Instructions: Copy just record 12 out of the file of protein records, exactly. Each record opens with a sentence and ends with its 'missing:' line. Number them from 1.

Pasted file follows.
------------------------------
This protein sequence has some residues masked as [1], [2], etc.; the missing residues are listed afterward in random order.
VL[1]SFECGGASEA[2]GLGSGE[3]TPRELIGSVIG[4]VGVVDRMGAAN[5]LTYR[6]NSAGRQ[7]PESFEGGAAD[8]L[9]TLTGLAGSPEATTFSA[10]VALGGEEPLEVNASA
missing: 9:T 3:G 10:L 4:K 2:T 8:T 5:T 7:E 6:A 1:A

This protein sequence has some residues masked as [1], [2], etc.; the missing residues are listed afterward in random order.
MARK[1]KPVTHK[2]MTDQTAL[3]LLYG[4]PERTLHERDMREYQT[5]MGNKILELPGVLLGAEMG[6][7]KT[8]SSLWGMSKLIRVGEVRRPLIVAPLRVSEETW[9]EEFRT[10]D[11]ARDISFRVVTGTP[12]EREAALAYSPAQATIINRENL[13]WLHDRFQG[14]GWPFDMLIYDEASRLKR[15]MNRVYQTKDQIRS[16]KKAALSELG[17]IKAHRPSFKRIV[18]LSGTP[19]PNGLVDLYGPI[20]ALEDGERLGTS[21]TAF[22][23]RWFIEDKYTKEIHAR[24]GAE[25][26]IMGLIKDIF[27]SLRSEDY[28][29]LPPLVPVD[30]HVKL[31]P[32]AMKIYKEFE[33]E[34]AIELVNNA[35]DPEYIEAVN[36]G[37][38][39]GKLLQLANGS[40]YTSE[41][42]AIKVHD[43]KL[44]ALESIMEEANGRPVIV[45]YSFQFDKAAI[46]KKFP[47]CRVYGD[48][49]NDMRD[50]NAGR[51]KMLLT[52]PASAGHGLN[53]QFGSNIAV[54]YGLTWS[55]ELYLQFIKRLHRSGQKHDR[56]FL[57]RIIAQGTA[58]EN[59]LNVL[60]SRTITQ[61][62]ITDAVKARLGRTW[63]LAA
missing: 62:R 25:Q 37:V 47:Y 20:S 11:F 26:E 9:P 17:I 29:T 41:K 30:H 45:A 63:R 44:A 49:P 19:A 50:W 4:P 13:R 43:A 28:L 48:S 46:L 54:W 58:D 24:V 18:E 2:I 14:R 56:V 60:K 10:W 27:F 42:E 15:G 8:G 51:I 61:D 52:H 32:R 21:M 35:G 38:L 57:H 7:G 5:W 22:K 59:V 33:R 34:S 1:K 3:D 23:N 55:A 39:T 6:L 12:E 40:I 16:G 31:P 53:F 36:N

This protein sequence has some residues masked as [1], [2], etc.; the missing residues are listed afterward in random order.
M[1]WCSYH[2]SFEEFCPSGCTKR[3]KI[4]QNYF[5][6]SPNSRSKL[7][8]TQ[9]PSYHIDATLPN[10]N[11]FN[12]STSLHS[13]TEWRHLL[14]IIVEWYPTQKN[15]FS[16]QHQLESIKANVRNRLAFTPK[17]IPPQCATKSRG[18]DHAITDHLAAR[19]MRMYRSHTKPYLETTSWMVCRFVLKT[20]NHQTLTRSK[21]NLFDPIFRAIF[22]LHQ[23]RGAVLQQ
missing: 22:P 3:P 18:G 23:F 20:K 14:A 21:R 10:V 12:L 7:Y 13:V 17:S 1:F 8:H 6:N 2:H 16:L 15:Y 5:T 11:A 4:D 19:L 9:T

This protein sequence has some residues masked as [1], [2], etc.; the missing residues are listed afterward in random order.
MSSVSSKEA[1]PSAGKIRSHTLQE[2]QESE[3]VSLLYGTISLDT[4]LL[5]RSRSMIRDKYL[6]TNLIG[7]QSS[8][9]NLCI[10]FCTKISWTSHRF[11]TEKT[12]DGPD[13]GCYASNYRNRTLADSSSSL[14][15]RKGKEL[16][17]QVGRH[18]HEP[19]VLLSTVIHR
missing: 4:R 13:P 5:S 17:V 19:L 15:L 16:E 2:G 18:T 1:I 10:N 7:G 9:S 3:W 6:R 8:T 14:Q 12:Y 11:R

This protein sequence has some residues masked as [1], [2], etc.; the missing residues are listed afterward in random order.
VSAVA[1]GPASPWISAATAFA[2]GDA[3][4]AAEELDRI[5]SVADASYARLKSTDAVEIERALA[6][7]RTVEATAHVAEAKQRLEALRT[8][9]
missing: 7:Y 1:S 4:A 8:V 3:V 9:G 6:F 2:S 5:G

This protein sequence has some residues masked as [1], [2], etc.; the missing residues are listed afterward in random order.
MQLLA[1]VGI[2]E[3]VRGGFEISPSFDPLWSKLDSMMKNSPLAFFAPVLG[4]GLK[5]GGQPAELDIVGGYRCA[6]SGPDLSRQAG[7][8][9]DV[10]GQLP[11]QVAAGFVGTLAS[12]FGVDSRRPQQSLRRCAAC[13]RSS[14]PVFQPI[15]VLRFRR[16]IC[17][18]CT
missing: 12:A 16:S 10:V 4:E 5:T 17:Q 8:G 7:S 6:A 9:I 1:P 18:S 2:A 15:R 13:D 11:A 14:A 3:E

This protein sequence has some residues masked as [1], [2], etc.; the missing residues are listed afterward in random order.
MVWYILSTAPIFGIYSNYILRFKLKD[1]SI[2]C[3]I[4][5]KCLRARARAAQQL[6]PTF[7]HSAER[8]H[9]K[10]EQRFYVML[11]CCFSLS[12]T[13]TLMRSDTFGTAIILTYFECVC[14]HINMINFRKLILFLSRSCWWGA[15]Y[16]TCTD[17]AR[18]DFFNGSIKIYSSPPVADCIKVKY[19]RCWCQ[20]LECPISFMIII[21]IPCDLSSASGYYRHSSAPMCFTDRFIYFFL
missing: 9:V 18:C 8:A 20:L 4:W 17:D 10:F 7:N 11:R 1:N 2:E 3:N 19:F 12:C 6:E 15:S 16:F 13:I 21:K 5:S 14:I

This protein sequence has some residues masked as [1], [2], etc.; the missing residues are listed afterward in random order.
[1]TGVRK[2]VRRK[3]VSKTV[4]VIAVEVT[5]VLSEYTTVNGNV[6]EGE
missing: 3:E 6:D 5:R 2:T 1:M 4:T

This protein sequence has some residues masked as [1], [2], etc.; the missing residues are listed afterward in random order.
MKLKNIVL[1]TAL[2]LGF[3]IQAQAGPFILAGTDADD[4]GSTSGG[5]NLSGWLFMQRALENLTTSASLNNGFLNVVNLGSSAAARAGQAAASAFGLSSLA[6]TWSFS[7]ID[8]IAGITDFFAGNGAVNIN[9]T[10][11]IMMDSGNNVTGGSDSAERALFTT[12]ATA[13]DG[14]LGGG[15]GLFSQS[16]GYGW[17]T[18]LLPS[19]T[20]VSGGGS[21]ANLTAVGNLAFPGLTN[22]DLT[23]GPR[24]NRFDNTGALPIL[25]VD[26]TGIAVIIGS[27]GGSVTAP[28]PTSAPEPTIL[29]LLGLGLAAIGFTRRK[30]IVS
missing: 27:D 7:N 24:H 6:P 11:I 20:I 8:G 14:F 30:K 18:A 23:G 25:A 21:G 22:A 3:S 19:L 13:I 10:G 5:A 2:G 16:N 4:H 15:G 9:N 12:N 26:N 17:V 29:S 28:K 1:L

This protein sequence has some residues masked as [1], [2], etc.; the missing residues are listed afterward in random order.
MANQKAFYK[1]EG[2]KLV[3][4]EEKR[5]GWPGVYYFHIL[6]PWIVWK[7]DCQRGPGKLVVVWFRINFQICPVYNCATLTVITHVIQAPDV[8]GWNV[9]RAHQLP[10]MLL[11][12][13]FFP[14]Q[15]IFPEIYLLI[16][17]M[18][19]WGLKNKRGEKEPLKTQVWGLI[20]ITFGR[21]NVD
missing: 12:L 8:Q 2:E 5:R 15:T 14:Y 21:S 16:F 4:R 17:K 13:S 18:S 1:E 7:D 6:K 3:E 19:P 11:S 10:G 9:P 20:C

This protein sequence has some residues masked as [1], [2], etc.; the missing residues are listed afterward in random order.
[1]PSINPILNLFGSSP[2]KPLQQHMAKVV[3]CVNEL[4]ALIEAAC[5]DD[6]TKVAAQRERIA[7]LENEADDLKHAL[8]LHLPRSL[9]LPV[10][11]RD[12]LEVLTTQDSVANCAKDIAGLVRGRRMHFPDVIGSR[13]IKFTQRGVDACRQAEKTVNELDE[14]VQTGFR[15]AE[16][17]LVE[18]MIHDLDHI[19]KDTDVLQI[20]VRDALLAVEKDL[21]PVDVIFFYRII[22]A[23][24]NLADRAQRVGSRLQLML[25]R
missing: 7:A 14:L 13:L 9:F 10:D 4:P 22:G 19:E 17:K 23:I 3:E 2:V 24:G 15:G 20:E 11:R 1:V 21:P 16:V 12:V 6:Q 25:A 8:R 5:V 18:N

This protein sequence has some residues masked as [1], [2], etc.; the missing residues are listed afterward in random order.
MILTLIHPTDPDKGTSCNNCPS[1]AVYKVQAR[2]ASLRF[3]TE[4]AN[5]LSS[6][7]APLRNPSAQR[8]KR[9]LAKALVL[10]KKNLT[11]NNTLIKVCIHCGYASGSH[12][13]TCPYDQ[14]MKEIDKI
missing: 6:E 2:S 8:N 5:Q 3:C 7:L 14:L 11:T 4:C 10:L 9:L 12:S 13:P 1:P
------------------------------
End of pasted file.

This protein sequence has some residues masked as [1], [2], etc.; the missing residues are listed afterward in random order.
MILTLIHPTDPDKGTSCNNCPS[1]AVYKVQAR[2]ASLRF[3]TE[4]AN[5]LSS[6][7]APLRNPSAQR[8]KR[9]LAKALVL[10]KKNLT[11]NNTLIKVCIHCGYASGSH[12][13]TCPYDQ[14]MKEIDKI
missing: 6:E 2:S 8:N 5:Q 3:C 7:L 14:L 11:T 4:C 10:L 9:L 12:S 13:P 1:P